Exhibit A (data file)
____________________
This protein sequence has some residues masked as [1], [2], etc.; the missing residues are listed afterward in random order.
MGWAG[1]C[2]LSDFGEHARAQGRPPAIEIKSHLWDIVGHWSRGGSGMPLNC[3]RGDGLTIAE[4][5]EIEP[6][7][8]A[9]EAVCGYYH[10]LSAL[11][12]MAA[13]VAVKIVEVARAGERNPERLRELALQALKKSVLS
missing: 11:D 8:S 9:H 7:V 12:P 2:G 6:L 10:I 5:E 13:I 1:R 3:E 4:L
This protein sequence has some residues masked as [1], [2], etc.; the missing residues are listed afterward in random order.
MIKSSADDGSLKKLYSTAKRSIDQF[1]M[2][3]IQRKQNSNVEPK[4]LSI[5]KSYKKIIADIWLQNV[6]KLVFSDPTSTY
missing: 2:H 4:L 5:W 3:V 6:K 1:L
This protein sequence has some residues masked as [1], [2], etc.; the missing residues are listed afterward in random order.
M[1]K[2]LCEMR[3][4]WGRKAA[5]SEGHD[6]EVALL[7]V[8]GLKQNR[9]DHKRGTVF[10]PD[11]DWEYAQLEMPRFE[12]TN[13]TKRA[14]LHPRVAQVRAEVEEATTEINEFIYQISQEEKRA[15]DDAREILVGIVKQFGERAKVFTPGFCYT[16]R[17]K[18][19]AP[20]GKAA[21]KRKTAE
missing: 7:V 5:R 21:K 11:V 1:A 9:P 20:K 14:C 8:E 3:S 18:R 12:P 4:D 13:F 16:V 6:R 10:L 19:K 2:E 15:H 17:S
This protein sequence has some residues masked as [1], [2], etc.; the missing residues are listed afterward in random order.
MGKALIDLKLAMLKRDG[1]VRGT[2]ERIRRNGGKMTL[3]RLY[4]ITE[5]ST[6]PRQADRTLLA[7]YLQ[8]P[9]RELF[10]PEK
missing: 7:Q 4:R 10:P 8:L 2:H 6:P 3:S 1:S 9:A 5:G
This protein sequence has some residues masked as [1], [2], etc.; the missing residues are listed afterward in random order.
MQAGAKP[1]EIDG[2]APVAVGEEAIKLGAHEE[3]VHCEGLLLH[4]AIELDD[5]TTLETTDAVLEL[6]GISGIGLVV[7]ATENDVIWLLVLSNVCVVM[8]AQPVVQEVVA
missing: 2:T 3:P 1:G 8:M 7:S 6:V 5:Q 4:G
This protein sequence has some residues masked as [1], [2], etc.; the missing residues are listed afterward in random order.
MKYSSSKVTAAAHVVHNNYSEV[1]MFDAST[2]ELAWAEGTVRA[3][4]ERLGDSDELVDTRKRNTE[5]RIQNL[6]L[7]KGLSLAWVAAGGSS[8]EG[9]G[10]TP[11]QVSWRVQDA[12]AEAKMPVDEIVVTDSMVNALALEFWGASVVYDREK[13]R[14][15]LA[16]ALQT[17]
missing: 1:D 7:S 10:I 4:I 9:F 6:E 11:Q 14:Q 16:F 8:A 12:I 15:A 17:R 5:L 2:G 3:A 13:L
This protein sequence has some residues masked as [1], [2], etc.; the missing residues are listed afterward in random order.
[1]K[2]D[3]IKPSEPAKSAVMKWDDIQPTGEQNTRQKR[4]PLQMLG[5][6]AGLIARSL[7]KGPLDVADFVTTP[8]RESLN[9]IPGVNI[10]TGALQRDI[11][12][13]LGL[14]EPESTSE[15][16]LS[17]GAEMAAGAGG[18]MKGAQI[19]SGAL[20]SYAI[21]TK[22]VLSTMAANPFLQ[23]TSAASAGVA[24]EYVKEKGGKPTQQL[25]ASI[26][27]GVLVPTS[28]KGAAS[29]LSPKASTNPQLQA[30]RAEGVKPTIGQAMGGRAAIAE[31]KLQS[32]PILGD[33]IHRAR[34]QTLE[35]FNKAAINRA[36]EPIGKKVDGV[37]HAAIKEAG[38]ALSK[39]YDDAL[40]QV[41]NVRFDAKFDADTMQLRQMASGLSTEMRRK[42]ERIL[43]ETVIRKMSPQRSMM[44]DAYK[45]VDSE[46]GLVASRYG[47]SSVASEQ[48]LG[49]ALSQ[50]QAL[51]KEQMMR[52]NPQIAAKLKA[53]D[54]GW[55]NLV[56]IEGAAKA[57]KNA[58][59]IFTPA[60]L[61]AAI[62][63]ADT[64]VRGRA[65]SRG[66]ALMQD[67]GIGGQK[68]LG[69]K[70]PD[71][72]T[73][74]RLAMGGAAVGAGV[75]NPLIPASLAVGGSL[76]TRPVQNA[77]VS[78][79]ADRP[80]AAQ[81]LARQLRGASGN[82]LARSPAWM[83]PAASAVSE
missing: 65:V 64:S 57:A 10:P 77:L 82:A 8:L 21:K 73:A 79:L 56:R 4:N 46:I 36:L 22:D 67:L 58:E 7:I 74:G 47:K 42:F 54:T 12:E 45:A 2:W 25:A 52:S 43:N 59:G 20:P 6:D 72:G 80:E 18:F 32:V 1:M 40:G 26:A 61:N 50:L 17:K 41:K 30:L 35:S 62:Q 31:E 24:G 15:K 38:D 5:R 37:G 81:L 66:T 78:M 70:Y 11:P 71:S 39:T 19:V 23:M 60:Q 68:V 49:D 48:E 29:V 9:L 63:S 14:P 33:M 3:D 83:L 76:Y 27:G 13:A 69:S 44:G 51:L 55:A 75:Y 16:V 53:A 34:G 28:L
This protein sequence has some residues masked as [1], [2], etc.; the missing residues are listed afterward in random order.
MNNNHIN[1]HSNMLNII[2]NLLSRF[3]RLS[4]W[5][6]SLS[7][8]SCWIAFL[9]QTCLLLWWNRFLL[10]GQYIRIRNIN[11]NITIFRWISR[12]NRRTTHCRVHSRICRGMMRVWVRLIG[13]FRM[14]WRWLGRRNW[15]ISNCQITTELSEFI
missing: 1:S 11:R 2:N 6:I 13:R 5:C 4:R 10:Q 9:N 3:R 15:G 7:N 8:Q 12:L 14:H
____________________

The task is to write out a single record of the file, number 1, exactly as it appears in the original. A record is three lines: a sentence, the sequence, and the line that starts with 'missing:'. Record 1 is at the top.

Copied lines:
This protein sequence has some residues masked as [1], [2], etc.; the missing residues are listed afterward in random order.
MGWAG[1]C[2]LSDFGEHARAQGRPPAIEIKSHLWDIVGHWSRGGSGMPLNC[3]RGDGLTIAE[4][5]EIEP[6][7][8]A[9]EAVCGYYH[10]LSAL[11][12]MAA[13]VAVKIVEVARAGERNPERLRELALQALKKSVLS
missing: 11:D 8:S 9:H 7:V 12:P 2:G 6:L 10:I 5:E 13:I 1:R 3:E 4:L